I was having some issues with the software after it was running for a few hours. I would get random errors related to an index being out of bounds and could not figure out how that was possible when I am in a for loop that has the lower bound being zero and the upper bound being one less than the count of items in the list. I neglected to connect the dots that I was manipulating the list in another thread to limit the number of items in the list. The error would crop up if the timing was just right that the check on the array bounds occurred on the main thread, then the code then removed the item on the other thread. The next line in my main thread then referenced the item that was just removed, then the application would crash.

I believe I have now resolved all of those issues, so the code should be stable now. It has been running for a couple of hours so far without any issues.

Below is a capture from the application showing the button on the Soft Latching Power Switch being pressed and turning on the PowerBoost 1000C and in turn, the Raspberry Pi.

Graph from from the Dual Voltage Amp Meter
Graph from from the Dual Voltage Amp Meter showing the Soft Latching Power Switch being turned on.

Flux.ai

I discovered Flux.ai by watching a hackster.io video, where Alex Glow interviewed the Flux.ai team. I have since started working with Flux.ai and intend to create the Soft Latching Power Switch publicly in Flux.ai so others may use in their designs.

I really like what the Flux.ai has put together but it feels like there is much work to do to make it a product that may be used by the community. I plan to work more with Flux.ai and provide feedback to the team on design changes that may help users come up to speed quickly.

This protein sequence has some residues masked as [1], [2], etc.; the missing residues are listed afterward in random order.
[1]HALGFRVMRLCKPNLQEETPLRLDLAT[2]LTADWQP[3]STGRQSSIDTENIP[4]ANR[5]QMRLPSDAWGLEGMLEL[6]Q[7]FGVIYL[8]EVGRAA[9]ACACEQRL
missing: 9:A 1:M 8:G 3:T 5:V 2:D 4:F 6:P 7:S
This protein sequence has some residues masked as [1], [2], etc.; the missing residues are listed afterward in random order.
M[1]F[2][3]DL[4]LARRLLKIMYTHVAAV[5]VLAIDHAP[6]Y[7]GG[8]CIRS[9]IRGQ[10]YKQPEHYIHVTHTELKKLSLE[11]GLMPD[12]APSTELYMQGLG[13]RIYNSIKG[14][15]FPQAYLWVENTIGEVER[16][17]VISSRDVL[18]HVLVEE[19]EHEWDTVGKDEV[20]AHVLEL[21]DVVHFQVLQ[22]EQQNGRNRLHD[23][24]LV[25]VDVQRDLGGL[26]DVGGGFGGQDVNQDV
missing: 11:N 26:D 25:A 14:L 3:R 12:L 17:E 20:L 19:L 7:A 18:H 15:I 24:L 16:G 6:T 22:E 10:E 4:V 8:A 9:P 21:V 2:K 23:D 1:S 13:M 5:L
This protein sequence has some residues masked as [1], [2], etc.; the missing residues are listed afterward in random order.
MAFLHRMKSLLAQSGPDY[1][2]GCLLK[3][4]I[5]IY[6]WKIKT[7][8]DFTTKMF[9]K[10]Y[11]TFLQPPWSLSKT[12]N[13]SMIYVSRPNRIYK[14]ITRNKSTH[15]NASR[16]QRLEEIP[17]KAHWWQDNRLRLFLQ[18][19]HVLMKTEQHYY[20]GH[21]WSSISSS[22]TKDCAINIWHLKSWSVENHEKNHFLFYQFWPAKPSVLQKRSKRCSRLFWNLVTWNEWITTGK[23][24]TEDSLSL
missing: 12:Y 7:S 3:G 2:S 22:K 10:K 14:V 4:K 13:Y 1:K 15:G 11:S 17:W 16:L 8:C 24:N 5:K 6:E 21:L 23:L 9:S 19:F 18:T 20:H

The only Schematic and PCB Layout tool that I have used successfully was Eagle. Once Eagle was acquired by Autodesk and moved to online subscription based licensing, I stopped updating Eagle. I’m still using Eagle 7.7.0 and would like to move on to something else. I have looked at KiCad and have it installed but have not made the commitment to start using it. Part of the reason is I have several components that I built in Eagle. I would need to start over in KiCad.

Another reason I have not moved to KiCad but am willing to move to Flux.ai, has to do with the parts libraries when sharing a project. I have received or pulled KiCad designs and have had to reach out to the authors to get some missing libraries. (The same is an issue with sharing Eagle designs.) Flux.ai solves this problem as libraries are online and may be shared with the community.

In addition to public parts, Flux.ai has the ability to create pull completed circuits with PCB layouts in other designs. This is great as one may design a power supply or other circuit and pull it in and reuse it in multiple projects. I have attempted something similar in Eagle but there are always issues with it and it seems you are always reinventing the wheel. Flux.ai eliminates redundant work and speeds up the design process.

Another advantage of Flux.ai is they have brought change management into the tool. You may see all the revisions made to a part or circuit, stay on an older version, or update to the latest change. This allows someone to update their public design to fix an issue and someone else who has used the design, may pull the latest fix into their design. It also allows someone to fork someone else’s design, improve upon it, then submit a pull request so the original designer can pull the change and everyone may benefit.

As you can tell, I’m very hopeful that Flux.ai will succeed and the Open Source community will embrace what Flux.ai is attempting to do with their hardware design platform. Give it a try. I hope to see the community help Flux.ai grow.

You may see what I’m up to on the platform by going to https://www.flux.ai/richteel. So far, I’ve put together one part for the IRF7319. I did so by forking another user’s part for the IRF7317.

By richteel

Software and hardware developer who likes learning new things with a passion of sharing knowledge with others.